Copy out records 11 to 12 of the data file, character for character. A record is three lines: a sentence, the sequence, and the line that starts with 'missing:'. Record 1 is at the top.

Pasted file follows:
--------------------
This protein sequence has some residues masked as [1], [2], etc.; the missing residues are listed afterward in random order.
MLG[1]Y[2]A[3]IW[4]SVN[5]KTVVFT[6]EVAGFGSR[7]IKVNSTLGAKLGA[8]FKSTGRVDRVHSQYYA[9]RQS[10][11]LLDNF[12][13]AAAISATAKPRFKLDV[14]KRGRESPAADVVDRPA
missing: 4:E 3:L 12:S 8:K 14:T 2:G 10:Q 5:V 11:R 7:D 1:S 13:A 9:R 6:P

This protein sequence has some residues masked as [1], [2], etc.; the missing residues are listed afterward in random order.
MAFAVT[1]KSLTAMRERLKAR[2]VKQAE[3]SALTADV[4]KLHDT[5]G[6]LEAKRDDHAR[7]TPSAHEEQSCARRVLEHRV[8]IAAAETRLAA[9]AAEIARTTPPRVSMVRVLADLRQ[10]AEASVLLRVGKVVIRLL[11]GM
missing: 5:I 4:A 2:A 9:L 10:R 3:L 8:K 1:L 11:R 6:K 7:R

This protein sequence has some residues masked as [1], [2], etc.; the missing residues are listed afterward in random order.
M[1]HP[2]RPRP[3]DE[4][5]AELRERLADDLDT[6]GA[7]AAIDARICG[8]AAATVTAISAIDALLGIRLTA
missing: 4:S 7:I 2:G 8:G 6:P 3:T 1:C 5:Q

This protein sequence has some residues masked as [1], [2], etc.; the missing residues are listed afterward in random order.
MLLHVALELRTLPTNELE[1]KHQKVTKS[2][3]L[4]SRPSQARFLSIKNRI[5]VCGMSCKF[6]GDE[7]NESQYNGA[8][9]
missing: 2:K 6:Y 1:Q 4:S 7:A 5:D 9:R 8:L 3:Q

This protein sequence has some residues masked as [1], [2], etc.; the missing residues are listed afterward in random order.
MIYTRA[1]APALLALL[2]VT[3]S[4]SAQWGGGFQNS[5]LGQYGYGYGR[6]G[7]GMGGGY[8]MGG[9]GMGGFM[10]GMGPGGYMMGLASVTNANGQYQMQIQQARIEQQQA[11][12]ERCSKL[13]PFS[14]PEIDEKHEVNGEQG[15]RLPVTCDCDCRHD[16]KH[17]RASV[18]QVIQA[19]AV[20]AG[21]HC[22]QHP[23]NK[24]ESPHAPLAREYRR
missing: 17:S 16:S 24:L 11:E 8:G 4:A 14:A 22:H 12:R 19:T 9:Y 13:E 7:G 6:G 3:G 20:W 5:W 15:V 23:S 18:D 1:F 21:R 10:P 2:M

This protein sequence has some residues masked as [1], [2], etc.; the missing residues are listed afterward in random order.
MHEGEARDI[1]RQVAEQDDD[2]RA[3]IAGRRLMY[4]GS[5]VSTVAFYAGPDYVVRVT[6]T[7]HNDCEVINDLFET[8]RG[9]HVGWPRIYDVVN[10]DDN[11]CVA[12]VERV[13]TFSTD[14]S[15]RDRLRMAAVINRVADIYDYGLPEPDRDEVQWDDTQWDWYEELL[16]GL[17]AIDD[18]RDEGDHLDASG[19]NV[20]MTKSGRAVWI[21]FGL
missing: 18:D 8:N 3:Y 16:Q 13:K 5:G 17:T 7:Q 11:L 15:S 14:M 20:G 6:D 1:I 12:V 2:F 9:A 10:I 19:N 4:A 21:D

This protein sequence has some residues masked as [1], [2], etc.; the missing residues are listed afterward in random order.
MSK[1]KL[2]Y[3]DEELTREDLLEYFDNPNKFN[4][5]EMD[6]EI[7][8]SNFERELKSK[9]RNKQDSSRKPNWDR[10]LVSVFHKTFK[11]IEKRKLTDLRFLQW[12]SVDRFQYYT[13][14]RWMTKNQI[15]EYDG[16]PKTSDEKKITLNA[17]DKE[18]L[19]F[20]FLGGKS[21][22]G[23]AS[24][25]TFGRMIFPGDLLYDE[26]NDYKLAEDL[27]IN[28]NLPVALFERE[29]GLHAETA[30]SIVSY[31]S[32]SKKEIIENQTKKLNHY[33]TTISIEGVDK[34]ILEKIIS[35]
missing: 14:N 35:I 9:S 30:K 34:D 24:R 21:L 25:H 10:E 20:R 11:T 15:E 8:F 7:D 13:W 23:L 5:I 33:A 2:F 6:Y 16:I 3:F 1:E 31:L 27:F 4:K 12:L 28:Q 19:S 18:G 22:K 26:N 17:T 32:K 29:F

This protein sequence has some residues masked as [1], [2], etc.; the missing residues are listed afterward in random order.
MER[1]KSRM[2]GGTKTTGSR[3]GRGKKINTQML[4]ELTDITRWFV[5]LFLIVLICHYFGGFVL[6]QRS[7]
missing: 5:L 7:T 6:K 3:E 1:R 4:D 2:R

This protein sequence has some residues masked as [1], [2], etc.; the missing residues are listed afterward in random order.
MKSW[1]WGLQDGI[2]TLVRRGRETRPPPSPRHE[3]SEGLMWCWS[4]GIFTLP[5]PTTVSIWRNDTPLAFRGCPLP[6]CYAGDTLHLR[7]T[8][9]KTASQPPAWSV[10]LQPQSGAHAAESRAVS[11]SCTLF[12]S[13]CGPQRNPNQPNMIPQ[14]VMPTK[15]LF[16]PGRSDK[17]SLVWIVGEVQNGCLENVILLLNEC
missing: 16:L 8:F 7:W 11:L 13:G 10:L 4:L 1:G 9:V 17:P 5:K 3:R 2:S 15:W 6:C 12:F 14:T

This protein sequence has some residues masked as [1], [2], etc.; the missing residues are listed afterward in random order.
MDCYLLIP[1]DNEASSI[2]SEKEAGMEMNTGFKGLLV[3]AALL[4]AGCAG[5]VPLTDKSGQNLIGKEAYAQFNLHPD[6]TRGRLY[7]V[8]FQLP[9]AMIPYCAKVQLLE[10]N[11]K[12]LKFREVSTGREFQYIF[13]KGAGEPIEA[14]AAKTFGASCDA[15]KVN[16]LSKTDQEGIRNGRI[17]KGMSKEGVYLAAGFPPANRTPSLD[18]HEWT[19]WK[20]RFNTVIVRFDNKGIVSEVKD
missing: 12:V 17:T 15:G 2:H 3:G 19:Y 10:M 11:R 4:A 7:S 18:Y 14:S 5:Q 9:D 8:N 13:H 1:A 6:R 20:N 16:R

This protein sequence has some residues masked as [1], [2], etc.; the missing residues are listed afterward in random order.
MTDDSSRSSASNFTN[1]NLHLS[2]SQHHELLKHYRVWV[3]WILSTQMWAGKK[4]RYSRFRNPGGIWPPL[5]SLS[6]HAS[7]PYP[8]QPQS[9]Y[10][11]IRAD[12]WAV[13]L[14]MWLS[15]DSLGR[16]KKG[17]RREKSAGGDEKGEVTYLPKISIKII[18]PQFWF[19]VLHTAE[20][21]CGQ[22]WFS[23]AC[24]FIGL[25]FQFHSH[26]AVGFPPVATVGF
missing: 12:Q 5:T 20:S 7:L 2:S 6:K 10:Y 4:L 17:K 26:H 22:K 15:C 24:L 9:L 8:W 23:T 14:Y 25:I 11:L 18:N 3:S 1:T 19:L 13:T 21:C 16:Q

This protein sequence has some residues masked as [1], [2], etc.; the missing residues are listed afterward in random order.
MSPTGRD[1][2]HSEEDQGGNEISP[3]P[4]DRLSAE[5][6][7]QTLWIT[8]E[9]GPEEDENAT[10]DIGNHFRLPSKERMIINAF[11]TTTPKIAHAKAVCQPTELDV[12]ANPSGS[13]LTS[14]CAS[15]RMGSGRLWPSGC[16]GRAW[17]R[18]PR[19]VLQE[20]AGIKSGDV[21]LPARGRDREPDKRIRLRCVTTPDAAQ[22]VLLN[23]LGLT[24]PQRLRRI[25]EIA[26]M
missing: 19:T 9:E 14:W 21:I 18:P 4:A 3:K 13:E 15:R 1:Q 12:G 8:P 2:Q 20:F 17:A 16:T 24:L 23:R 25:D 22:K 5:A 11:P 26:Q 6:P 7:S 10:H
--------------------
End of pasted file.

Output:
This protein sequence has some residues masked as [1], [2], etc.; the missing residues are listed afterward in random order.
MTDDSSRSSASNFTN[1]NLHLS[2]SQHHELLKHYRVWV[3]WILSTQMWAGKK[4]RYSRFRNPGGIWPPL[5]SLS[6]HAS[7]PYP[8]QPQS[9]Y[10][11]IRAD[12]WAV[13]L[14]MWLS[15]DSLGR[16]KKG[17]RREKSAGGDEKGEVTYLPKISIKII[18]PQFWF[19]VLHTAE[20][21]CGQ[22]WFS[23]AC[24]FIGL[25]FQFHSH[26]AVGFPPVATVGF
missing: 12:Q 5:T 20:S 7:L 2:S 6:K 10:Y 4:L 17:K 26:H 22:K 15:C 24:L 9:L 8:W 23:T 14:Y 25:I 11:L 18:N 3:S 1:T 19:L 13:T 21:C 16:Q

This protein sequence has some residues masked as [1], [2], etc.; the missing residues are listed afterward in random order.
MSPTGRD[1][2]HSEEDQGGNEISP[3]P[4]DRLSAE[5][6][7]QTLWIT[8]E[9]GPEEDENAT[10]DIGNHFRLPSKERMIINAF[11]TTTPKIAHAKAVCQPTELDV[12]ANPSGS[13]LTS[14]CAS[15]RMGSGRLWPSGC[16]GRAW[17]R[18]PR[19]VLQE[20]AGIKSGDV[21]LPARGRDREPDKRIRLRCVTTPDAAQ[22]VLLN[23]LGLT[24]PQRLRRI[25]EIA[26]M
missing: 19:T 9:E 14:W 21:I 18:P 4:A 3:K 13:E 15:R 1:Q 12:G 8:P 2:Q 20:F 17:A 16:T 24:L 23:R 25:D 22:K 5:A 11:P 26:Q 6:P 7:S 10:H